The Dramatic Works of William Shakespeare, in Ten Volumes: Measure for measure. Comedy of errors. Merchant of Venice. As you like it (Google eBook)

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Collins & Hannay, 1823
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Page 248 - With spectacles on nose, and pouch on side ; His youthful hose well sav'd, a world too wide For his shrunk shank ; and his big manly voice, Turning again toward childish treble, pipes , And whistles in his sound. Last scene of all, That ends this strange eventful history, Is second childishness, and mere oblivion ; Sans teeth, sans eyes, sans taste, sans every thing.
Page 247 - All the world's a stage, And all the men and women merely players : They have their exits and their entrances ; And one man in his time plays many parts, His acts being seven ages. At first the infant, Mewling and puking in the nurse's arms. And then the whining school-boy, with his satchel And shining morning face, creeping like snail Unwillingly to school. And then the lover, Sighing like furnace, with a woeful ballad Made to his mistress
Page 45 - Ay, but to die, and go we know not where ; To lie in cold obstruction, and to rot ; This sensible warm motion to become A kneaded clod ; and the delighted spirit To bathe in fiery floods...
Page 173 - He hath disgraced me and hindered me of half a million ; laughed at my losses, mocked at my gains, scorned my nation, thwarted my bargains, cooled my friends, heated mine enemies! and what's his reason? I am a Jew ! Hath not a Jew eyes? hath not a Jew hands, organs, dimensions, senses, affections, passions?
Page 201 - THE moon shines bright : In such a night as this, When the sweet wind did gently kiss the trees, And they did make no noise ; in such a night, Troilus, methinks, mounted the Trojan walls, And sigh'd his soul toward the Grecian tents, Where Cressid lay that night.
Page 202 - How sweet the moonlight sleeps upon this bank! Here will we sit, and let the sounds of music Creep in our ears: soft stillness and the night Become the touches of sweet harmony. Sit, Jessica. Look, how the floor of heaven Is thick inlaid with patines...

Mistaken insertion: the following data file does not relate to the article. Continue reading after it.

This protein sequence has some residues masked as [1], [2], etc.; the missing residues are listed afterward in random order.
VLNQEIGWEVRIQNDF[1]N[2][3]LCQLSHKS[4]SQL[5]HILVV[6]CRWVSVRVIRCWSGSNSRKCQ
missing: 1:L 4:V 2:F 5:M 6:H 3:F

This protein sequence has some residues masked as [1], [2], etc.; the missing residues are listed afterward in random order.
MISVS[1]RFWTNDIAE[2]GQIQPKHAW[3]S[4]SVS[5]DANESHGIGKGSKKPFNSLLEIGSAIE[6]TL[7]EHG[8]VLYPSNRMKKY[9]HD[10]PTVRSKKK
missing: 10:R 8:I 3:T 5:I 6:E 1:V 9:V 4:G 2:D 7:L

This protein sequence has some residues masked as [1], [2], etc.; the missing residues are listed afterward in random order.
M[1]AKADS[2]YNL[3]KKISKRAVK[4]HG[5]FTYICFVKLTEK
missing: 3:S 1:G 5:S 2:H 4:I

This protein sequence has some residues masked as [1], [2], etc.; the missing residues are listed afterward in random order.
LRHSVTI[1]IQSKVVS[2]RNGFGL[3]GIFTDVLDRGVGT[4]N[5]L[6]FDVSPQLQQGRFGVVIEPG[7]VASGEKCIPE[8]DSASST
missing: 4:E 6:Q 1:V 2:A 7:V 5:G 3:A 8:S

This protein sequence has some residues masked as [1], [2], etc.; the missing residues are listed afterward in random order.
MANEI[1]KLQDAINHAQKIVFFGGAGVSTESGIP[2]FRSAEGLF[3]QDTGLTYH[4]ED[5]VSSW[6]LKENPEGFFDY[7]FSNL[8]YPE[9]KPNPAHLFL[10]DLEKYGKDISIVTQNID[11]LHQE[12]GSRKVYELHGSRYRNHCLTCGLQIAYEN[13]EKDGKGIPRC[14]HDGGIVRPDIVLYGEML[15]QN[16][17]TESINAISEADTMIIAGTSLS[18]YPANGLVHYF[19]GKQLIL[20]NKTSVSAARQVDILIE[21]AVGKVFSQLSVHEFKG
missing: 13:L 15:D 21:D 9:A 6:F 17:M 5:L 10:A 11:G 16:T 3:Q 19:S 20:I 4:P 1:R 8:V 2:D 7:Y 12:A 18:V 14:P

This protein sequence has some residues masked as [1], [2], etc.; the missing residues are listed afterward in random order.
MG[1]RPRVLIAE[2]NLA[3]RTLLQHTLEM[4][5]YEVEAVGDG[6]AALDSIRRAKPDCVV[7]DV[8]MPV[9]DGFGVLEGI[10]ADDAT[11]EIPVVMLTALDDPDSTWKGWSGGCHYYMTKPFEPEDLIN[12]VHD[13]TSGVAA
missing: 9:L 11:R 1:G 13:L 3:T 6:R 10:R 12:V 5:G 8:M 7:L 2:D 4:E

Page 271 - Farewell, monsieur traveller : Look, you lisp, and wear strange suits ; disable all the benefits of your own country ; be out of love with your nativity, and almost chide God for making you that countenance you are ; or I will scarce think you have swam in a...
Page 234 - The seasons' difference ; as, the icy fang, And churlish chiding of the winter's wind ; Which when it bites and blows upon my body, Even till I shrink with cold, I smile, and say, This is no flattery : these are counsellors, That feelingly persuade me what I am.
Page 12 - That to the observer doth thy history Fully unfold. Thyself and thy belongings Are not thine own so proper, as to waste Thyself upon thy virtues, they on thee. Heaven doth with us as we with torches do, Not light them for themselves ; for if our virtues Did not go forth of us, 'twere all alike As if we had them not. Spirits are not finely touch'd But to fine issues ; nor Nature never lends The smallest scruple of her excellence But, like a thrifty goddess, she determines Herself the glory of a creditor,...
Page 173 - Hath not a Jew eyes? hath not a Jew hands, organs, dimensions, senses, affections, passions ? fed with the same food, hurt with the same weapons, subject to the same diseases, healed by the same means, warmed and cooled by the same winter and summer, as a Christian is ? if you prick us, do we not bleed ? if you tickle us, do we not laugh ? if you poison us, do we not die ? and if you wrong us, shall we not revenge ? if we are like you in the rest, we will resemble you in that. If a Jew wrong a Christian,...

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